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Jun 24, 2015

Alcoholics Anonymous is a media endorsed and popularly recognised remedy for problem drinkers. Yet while AA’s social worth is rarely challenged its efficacy rate, estimated by some to be less than 10%, appears comparable to that of spontaneous remission. Can a non-existent "Higher Power" really offer meaningful solutions to the debilitating and potentially fatal condition of alcoholism? If so, what happens to all those atheist and skeptic alcoholics?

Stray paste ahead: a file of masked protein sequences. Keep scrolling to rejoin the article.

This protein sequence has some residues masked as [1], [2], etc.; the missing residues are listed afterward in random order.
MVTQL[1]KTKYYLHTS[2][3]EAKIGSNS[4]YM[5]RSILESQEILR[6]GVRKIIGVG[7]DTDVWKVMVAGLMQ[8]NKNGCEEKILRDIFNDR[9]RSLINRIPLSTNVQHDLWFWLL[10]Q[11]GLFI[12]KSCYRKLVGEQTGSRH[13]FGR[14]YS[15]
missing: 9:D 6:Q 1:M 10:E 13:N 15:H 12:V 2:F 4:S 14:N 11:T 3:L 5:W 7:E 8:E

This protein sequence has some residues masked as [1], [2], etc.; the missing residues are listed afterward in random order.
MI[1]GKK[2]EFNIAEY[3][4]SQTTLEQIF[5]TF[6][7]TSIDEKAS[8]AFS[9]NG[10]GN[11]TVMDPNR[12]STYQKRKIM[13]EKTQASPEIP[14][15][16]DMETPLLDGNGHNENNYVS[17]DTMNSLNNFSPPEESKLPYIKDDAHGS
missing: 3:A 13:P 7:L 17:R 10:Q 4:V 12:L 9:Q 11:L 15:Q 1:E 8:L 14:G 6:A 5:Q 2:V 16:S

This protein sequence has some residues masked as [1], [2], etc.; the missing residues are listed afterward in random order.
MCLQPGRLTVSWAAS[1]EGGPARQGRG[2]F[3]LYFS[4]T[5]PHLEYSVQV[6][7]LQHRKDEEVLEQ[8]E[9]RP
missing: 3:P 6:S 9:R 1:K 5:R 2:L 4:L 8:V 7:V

AA’s famous 12 step recovery programme, drawn from a long-forgotten 1930s Christian fundamentalist mass movement, has not changed in eighty years. How did such out-dated mental health technology become the primary self help option for what is arguably the great social health scourge of our age? In the second decade of the twenty first century, is this the best we can do?

Jon Stewart was guitarist for platinum-selling Britpop band Sleeper, with whom he enjoyed three UK Top 10 albums and eight UK Top 40 singles. He now lectures in cultural history at BIMM Institute in Brighton and is a PhD researcher at University of Southampton. Jon was an enthusiastic and grateful member of AA for fourteen years. He now campaigns for more up-to-date and evidence-based secular treatment options via his blog “Leaving AA & Staying Sober” at